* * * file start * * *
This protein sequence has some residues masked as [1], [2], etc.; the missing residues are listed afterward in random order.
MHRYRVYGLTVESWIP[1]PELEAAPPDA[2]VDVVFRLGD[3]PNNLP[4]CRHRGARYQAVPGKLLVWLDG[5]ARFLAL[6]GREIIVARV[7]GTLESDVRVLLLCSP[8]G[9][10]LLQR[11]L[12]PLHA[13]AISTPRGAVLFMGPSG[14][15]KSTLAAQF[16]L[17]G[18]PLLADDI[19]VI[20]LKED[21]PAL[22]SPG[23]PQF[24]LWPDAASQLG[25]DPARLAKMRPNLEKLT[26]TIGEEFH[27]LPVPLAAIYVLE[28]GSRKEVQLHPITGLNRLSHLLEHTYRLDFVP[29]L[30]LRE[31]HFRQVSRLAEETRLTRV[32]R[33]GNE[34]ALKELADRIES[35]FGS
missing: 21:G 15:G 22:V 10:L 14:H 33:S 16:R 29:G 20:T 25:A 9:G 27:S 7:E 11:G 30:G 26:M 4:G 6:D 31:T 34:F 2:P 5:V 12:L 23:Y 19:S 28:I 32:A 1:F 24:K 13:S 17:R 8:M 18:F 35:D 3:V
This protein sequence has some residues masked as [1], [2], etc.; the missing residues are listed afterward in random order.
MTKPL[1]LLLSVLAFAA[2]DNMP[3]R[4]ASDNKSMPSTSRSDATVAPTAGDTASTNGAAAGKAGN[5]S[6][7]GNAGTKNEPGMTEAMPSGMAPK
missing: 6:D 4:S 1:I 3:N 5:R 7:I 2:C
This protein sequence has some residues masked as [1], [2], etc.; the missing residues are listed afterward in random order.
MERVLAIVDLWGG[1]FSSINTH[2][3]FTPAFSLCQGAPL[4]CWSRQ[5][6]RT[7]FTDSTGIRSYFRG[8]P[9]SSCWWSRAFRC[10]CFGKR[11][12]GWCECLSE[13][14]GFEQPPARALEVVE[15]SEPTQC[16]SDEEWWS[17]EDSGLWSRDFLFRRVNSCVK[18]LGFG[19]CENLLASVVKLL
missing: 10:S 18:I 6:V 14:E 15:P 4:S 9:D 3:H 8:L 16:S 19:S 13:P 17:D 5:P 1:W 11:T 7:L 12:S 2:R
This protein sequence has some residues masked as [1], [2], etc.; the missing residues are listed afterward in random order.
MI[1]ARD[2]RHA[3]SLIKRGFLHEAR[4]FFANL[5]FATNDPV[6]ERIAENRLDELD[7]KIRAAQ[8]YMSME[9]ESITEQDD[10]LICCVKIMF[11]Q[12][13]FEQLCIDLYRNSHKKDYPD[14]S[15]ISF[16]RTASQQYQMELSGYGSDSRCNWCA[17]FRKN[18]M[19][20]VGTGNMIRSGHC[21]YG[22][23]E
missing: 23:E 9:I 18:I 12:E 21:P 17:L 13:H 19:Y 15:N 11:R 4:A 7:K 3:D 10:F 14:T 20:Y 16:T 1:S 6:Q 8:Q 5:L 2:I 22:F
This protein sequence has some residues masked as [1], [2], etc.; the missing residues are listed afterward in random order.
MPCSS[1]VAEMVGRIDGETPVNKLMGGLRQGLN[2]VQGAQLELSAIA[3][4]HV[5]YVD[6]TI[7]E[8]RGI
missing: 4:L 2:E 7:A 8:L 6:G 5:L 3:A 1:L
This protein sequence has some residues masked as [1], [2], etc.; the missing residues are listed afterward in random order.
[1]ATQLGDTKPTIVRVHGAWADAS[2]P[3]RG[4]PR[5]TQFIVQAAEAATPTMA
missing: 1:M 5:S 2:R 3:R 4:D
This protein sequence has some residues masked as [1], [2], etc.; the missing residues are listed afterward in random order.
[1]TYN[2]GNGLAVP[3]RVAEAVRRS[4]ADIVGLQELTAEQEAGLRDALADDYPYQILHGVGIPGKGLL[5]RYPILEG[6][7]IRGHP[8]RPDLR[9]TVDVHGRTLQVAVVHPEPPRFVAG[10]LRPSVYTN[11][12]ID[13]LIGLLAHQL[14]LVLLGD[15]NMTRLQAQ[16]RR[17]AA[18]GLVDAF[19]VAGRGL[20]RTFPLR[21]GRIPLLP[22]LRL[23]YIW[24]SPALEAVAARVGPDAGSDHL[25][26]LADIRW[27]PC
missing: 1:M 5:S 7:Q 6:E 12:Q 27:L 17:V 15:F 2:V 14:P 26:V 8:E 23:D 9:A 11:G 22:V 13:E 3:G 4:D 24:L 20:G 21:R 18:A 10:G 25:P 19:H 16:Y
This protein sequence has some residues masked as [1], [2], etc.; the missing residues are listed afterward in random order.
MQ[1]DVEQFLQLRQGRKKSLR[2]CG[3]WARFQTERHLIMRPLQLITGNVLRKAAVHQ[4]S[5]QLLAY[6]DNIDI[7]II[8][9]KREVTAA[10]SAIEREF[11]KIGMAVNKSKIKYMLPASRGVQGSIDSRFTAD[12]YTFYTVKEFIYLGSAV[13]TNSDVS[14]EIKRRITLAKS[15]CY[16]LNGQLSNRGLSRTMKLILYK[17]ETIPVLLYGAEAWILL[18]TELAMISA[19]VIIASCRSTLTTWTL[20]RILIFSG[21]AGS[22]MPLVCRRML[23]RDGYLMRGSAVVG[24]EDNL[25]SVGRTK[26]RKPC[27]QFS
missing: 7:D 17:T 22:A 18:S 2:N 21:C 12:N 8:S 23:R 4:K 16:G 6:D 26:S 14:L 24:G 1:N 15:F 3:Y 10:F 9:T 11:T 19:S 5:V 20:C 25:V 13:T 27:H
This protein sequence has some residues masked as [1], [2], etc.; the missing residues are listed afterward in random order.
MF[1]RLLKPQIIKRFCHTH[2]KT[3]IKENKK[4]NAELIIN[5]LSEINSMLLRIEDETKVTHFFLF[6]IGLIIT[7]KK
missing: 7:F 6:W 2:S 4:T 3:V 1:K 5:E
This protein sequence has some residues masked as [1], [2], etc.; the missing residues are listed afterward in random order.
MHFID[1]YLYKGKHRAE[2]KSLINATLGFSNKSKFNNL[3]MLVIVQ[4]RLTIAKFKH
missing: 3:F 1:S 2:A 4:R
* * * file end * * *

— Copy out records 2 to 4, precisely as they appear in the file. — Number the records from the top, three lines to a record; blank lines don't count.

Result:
This protein sequence has some residues masked as [1], [2], etc.; the missing residues are listed afterward in random order.
MTKPL[1]LLLSVLAFAA[2]DNMP[3]R[4]ASDNKSMPSTSRSDATVAPTAGDTASTNGAAAGKAGN[5]S[6][7]GNAGTKNEPGMTEAMPSGMAPK
missing: 6:D 4:S 1:I 3:N 5:R 7:I 2:C
This protein sequence has some residues masked as [1], [2], etc.; the missing residues are listed afterward in random order.
MERVLAIVDLWGG[1]FSSINTH[2][3]FTPAFSLCQGAPL[4]CWSRQ[5][6]RT[7]FTDSTGIRSYFRG[8]P[9]SSCWWSRAFRC[10]CFGKR[11][12]GWCECLSE[13][14]GFEQPPARALEVVE[15]SEPTQC[16]SDEEWWS[17]EDSGLWSRDFLFRRVNSCVK[18]LGFG[19]CENLLASVVKLL
missing: 10:S 18:I 6:V 14:E 15:P 4:S 9:D 3:H 8:L 16:S 19:S 13:P 17:D 5:P 1:W 11:T 7:L 12:S 2:R
This protein sequence has some residues masked as [1], [2], etc.; the missing residues are listed afterward in random order.
MI[1]ARD[2]RHA[3]SLIKRGFLHEAR[4]FFANL[5]FATNDPV[6]ERIAENRLDELD[7]KIRAAQ[8]YMSME[9]ESITEQDD[10]LICCVKIMF[11]Q[12][13]FEQLCIDLYRNSHKKDYPD[14]S[15]ISF[16]RTASQQYQMELSGYGSDSRCNWCA[17]FRKN[18]M[19][20]VGTGNMIRSGHC[21]YG[22][23]E
missing: 23:E 9:I 18:I 12:E 21:P 17:L 13:H 19:Y 15:N 11:R 4:A 7:K 3:D 10:F 14:T 20:Y 16:T 1:S 6:Q 8:Q 5:L 2:I 22:F